You also should take every opportunity you can to become proficient at using computers. Remember: Computer Science is not the study of using a computer, it's the study of teaching a computer to solve problems! We assume that students coming in to the major are comfortable using computers to do basic tasks like word processing, managing files, and so on.

Finally, if you can, take an introductory course in computer programming while in high school. More than anything else, this will help you to know if Computer Science is something you want to invest four years of your life studying.

I'm coming this fall! What computer equipment and software should I bring?

Students in the Department of Computer Science are expected to own a personal laptop. See the current requirements.

The software you need for your classes is, in most cases, free or comes with your textbook. We have agreements with Microsoft that allow us to distribute all editions of Windows to CS/IT majors, and all BJU students have access to download and install Microsoft Office.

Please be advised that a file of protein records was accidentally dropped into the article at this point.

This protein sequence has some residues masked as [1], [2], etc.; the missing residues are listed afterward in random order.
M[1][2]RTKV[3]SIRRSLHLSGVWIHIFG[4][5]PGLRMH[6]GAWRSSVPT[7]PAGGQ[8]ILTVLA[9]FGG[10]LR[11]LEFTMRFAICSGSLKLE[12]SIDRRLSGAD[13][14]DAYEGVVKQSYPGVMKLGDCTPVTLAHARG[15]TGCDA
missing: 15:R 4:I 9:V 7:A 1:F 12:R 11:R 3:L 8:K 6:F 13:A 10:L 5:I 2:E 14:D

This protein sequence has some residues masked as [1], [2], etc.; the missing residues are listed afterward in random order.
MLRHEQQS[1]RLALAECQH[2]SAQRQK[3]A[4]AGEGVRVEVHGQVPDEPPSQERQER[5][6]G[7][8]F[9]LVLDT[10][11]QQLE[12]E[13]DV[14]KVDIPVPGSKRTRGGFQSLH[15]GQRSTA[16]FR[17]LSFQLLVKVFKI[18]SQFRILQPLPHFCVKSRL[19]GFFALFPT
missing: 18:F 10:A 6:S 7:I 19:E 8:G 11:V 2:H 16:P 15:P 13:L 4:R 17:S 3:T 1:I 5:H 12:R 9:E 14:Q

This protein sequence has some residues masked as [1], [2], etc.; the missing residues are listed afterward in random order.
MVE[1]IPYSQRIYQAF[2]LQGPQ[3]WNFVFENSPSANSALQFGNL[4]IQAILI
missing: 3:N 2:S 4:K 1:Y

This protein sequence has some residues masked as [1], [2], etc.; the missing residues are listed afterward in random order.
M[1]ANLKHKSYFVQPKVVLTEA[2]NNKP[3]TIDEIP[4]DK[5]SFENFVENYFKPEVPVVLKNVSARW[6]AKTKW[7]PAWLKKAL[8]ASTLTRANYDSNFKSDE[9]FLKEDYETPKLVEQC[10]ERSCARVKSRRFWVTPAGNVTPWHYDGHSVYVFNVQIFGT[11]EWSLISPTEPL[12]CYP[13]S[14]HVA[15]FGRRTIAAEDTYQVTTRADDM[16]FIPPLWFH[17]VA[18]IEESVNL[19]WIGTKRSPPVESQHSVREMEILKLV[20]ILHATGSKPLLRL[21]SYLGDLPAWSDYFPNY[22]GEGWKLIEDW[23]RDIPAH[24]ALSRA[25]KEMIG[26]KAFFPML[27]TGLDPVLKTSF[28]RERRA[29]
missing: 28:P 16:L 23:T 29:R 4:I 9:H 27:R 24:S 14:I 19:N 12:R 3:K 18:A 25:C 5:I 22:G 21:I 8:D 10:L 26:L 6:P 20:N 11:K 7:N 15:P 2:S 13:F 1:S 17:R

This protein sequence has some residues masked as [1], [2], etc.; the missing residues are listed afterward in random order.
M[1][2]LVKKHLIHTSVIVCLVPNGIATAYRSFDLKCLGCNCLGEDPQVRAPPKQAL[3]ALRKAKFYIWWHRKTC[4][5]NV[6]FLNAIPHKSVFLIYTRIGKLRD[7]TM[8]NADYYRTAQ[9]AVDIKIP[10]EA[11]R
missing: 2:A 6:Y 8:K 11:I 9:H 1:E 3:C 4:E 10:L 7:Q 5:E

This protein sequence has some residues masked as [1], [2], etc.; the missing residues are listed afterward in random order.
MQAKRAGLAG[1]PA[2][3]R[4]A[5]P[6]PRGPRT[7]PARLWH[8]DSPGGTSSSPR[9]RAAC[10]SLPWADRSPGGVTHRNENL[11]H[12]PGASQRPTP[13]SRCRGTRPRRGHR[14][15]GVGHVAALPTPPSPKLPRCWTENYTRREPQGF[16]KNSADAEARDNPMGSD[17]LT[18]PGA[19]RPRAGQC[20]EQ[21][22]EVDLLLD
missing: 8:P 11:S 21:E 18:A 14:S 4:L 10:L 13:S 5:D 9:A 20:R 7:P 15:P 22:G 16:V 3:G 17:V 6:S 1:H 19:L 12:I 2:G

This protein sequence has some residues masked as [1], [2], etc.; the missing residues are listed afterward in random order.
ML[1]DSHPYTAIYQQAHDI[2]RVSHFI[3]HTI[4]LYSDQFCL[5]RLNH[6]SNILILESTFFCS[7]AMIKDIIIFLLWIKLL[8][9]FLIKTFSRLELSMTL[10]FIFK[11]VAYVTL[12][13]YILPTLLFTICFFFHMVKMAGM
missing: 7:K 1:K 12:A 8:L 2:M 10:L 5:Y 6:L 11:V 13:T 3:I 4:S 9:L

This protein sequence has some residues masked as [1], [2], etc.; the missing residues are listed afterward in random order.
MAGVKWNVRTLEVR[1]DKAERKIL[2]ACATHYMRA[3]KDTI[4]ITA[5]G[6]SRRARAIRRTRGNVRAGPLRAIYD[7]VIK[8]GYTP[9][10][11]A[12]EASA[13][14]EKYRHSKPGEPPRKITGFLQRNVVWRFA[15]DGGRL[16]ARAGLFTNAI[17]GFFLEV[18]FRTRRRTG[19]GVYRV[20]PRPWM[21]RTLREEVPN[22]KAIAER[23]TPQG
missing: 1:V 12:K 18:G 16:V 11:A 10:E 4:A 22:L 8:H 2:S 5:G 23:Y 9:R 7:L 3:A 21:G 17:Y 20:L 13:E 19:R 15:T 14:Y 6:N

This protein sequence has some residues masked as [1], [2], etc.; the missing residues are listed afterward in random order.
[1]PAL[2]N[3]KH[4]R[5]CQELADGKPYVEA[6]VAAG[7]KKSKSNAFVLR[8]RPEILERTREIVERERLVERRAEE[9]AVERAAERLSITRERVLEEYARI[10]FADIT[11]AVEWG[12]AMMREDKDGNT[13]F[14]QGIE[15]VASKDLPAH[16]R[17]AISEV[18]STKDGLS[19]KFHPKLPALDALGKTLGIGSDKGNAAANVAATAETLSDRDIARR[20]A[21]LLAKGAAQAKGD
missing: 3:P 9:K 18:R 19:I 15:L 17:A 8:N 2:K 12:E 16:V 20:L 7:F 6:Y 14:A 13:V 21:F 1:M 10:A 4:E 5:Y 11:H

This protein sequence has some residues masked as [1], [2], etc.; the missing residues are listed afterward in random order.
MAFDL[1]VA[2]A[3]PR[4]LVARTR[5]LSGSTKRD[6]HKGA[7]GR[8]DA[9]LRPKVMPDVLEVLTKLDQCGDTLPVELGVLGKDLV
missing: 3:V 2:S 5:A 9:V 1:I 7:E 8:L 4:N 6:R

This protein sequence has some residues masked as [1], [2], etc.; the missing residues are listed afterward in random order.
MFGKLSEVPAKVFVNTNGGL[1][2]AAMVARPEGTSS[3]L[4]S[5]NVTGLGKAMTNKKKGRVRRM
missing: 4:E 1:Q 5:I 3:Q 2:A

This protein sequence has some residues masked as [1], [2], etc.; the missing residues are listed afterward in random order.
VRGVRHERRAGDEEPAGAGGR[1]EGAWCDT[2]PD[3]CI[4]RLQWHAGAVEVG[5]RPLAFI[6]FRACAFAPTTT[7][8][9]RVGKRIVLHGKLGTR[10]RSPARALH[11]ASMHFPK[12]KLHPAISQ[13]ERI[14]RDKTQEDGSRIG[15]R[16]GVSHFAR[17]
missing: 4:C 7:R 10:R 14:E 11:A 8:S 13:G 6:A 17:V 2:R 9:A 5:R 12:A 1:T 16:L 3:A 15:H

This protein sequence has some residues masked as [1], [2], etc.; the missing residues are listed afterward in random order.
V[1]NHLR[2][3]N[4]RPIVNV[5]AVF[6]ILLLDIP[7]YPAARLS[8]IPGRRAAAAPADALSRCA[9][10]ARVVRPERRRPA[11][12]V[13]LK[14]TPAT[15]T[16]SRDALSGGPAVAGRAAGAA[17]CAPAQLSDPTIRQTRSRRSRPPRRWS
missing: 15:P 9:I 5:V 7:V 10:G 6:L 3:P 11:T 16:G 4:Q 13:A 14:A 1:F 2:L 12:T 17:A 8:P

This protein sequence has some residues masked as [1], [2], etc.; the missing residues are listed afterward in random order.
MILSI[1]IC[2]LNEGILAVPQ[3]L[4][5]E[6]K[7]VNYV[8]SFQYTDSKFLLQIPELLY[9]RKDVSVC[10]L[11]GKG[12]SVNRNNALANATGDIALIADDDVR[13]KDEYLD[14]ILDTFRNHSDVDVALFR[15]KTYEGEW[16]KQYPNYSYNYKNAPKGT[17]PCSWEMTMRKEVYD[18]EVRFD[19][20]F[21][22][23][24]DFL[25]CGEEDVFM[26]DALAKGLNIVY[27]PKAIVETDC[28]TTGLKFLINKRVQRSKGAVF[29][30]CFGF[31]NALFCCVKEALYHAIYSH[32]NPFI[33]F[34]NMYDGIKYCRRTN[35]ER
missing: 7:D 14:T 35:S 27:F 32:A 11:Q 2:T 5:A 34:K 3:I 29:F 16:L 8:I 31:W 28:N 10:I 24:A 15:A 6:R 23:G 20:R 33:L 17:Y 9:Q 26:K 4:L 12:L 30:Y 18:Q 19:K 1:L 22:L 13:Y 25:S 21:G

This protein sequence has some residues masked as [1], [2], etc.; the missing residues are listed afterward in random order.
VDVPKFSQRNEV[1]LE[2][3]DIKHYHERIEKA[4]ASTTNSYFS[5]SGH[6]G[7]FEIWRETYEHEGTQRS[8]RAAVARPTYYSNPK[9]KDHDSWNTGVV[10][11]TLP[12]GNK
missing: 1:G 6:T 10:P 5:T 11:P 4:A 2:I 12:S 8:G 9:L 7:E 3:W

Does your department have ABET Accreditation?

The Department does not have any plans to pursue ABET accreditation at present. In our most recent program review, performed during the Spring 2018 semester, we compared our curriculum to the ACM/IEEE and ABET curriculum guides, as well as programs at other schools (some of which are ABET accredited). Our program meets the recommendations in those guides. 

We feel that the ABET guidelines are helpful, but the actual annual costs and the costs for reviews are an unnecessary expense. This opinion was also expressed in a conversation held this past spring on the CS Christianity forum where the question of the value of ABET accreditation was posed.

Who can I contact if I have other questions?

Feel free to write, call, or email any of the Computer Science faculty. We are happy to hear from prospective students and to answer your questions.